Massachusetts Could Be The Next State To Ban E-Liquid Flavors Massachusetts Could Be The Next State To Ban E-Liquid Flavors

The proposal would ban menthol cigarettes along with all e-liquid flavors except tobacco.

Vaping regulations are one of the most important, but often overlooked portions of the industry. While much of the vaping community is content with life as it is, legislators around the world are questioning how much vaping should be allowed, if at all. Making matters worse, these laws are always subject to change, given their relative newness and the already rampant, but undeserved, mistrust of the vaping industry. The result is a situation where, instead of doing the leg work to determine the critical differences, many states choose to equate vaping and smoking and call it a day. Massachusetts could soon become the latest state to ban e-liquid flavors across the state in a misguided bid to lower harm. However, some experts say these laws are having the opposite of the intended effect.

Both sides of the vaping debate had strong reactions to the news. With anti-vapers applauding the move for taking the necessary steps forward, while vapers point to the peer-reviewed evidence supporting the harm reduction and smoking cessation value of vaping. Only time will tell what actually happens in the Bay State, but many in the vaping community are getting increasingly anxious about the growing threat of encroaching vaping regulations.

Potential Policy Shift

Massachusetts House Bill S.1279 was sponsored by Sen. John Keenan (Quincy) and looks to, among other things, ban the sale of flavored e-liquids across the state. Interestingly, the move would also see menthol cigarettes prohibited, which is more than can be said for similar laws elsewhere. However, the vaping community remains quite distressed over the news, as things have already been getting much harder for vapers in the state over the last several years. For starters, most convenience stores have removed fruit or dessert flavored e-liquids from their shelves, already leaving vape shops as the only place to get more exotic flavors. But if the bill passes, this will no longer be the case, as only tobacco flavored e-liquids will be permitted for purchase for sale in the state.

Keenan has made it clear he plans on fighting this battle until they have an amendment or law in place which restricts e-liquid access. He says this must be done to protect the youth from starting down a path of nicotine addiction and eventual smoking, but others are more skeptical of this connection. In fact, research out of Yale University indicates flavor bans, like those proposed in Mass, are more likely to increase the number of smokers than decrease them. This is because, without access to preferred products, many vapers end up reverting back to a life of smoking.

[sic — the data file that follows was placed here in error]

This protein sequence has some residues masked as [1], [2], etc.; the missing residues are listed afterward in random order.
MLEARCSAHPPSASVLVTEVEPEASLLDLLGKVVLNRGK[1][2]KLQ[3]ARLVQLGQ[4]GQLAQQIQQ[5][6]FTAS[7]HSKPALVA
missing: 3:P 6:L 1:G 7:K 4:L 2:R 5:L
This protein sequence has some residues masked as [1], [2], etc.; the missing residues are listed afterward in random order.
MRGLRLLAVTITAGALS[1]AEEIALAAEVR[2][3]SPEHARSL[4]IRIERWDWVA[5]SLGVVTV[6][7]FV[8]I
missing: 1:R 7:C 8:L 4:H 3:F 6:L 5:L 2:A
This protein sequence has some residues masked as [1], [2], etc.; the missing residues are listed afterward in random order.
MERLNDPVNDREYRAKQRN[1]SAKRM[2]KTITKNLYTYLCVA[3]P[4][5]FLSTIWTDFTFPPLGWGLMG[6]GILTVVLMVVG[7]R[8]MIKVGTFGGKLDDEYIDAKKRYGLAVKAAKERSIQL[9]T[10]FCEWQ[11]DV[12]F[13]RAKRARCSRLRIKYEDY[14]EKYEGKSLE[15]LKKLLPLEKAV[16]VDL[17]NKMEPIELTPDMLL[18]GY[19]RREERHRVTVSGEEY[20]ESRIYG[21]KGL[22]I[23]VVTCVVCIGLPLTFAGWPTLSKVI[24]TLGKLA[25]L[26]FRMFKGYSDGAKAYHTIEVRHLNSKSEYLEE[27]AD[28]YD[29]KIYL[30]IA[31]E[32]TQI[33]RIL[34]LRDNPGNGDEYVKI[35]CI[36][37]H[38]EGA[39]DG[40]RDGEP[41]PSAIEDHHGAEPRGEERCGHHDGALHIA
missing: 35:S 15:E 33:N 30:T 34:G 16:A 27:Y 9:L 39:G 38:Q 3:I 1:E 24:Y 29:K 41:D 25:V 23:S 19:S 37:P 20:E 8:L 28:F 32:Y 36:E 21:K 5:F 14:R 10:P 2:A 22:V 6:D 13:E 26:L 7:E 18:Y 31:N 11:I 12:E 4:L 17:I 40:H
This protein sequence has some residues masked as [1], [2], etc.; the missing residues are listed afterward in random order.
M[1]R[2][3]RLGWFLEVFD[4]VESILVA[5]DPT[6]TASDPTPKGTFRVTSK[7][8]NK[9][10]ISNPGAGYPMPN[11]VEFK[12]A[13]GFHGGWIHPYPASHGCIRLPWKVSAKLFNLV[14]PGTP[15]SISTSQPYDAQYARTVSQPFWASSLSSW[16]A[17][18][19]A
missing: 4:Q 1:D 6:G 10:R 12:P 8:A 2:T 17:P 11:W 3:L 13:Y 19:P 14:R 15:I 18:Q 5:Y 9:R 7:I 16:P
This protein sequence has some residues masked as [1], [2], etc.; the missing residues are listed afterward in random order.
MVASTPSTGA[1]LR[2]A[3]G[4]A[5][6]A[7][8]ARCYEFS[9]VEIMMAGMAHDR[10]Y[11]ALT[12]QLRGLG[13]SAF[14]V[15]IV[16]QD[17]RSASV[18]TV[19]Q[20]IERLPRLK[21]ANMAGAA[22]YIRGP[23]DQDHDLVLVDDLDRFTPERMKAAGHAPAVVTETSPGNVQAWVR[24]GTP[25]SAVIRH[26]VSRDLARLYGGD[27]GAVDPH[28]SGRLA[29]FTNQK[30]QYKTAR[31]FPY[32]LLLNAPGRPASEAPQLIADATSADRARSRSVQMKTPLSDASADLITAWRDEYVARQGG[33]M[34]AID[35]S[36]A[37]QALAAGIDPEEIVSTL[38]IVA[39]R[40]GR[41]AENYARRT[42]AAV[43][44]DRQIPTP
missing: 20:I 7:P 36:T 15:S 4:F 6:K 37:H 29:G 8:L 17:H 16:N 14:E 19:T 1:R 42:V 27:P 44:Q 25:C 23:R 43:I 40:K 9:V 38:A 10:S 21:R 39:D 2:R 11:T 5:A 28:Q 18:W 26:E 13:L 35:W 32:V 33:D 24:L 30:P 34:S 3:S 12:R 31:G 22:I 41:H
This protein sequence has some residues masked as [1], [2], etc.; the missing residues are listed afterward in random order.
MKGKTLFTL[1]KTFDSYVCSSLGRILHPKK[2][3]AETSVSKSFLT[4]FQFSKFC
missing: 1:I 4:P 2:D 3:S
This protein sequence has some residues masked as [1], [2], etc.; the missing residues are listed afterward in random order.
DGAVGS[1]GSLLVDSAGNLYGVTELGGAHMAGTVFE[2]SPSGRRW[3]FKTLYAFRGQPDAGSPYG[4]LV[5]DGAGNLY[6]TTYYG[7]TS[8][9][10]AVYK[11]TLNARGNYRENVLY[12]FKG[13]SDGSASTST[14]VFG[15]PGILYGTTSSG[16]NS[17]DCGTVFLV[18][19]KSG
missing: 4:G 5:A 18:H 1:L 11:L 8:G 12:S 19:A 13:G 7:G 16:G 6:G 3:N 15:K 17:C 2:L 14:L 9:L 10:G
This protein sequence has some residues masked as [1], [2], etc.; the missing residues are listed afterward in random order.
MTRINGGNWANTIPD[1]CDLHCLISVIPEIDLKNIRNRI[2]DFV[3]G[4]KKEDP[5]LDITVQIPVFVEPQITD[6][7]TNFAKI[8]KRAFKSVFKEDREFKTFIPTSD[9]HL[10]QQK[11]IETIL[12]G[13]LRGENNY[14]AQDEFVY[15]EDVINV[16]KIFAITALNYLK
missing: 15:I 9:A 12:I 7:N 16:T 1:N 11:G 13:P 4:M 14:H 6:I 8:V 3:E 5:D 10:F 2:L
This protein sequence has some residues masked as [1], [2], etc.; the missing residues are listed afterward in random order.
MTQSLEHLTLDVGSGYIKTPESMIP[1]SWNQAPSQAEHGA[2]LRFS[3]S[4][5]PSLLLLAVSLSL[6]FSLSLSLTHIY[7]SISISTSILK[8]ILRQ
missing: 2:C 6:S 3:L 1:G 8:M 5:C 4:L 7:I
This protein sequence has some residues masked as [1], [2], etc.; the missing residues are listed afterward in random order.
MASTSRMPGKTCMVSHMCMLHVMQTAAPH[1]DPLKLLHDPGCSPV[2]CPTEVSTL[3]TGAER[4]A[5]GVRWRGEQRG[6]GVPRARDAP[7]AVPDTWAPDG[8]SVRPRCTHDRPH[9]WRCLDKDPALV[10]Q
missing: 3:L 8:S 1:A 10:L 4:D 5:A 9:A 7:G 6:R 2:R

The Case For Vaping

The case for vaping is obvious once you take a look at the peer-reviewed evidence we have. For starters, we’ve known since at least 2015 that vaping is at least 95% safer than continued smoking thanks to a large scale report by Public Health England. Over the last several years we’ve gotten a lot more reports which find similar results, including a study from Roswell Park Institute which concluded the toxicants in vapor are 93% lower than in cigarette smoke. But the most impressive piece of evidence we have for the harm reduction value of vaping is the report from the Journal of Aerosol Sciences which concluded the excess lifetime cancer risk of a vaper is around 57,000 times lower than a demographically similar smoker.

If you look past the overall harm reduction value of vaping, you still find a ton to support about e-cigarettes. For instance, a report from the University of Louisville tested all the most common smoking cessation tools to determine the most likely to be successful, and they found vaping to outperform everything else, including prescription drugs. But perhaps the most important evidence of all in support of vaping is the data which suggests the so-called teenage vaping “epidemic” is being overblown by the media. A report of over 60,000 students by Action on Smoking and Health found only between 0.1% and 0.5% of non-smoking teens are ever picking up a vaporizer more than a couple times.


If our legislators just took a little more time to look at the peer-reviewed evidence, the path forward should be clear. While not harmless, vaping has been shown to be dramatically safer than continued smoking. So why then do so many legislators, including in Massachusetts, want to equate vaping and smoking. The fewer people who understand what e-cigarettes have to offer, the fewer smokers who will ever attempt to make the switch. If we really want to protect our vaping rights moving forward, we must teach those around us about the value of vaping.

Do you think this e-liquid flavor ban will become a reality? What’s the importance of vaping flavors to you? How should we teach others about the value of vaping? Let us know what you think in the comments, and don’t forget to check back here or join our Facebook and Twitter communities for more news and articles.


Katie Bercham - CocktailNerd Editor

Katie actually had a negative first experience of electronic cigarettes, picking up a cheap and horrible model from my local mall. Thanks to a chance meeting with co-editor David, she hasn’t had a tobacco cigarette in over 5 years. She brings a strong female voice to the e-cig community.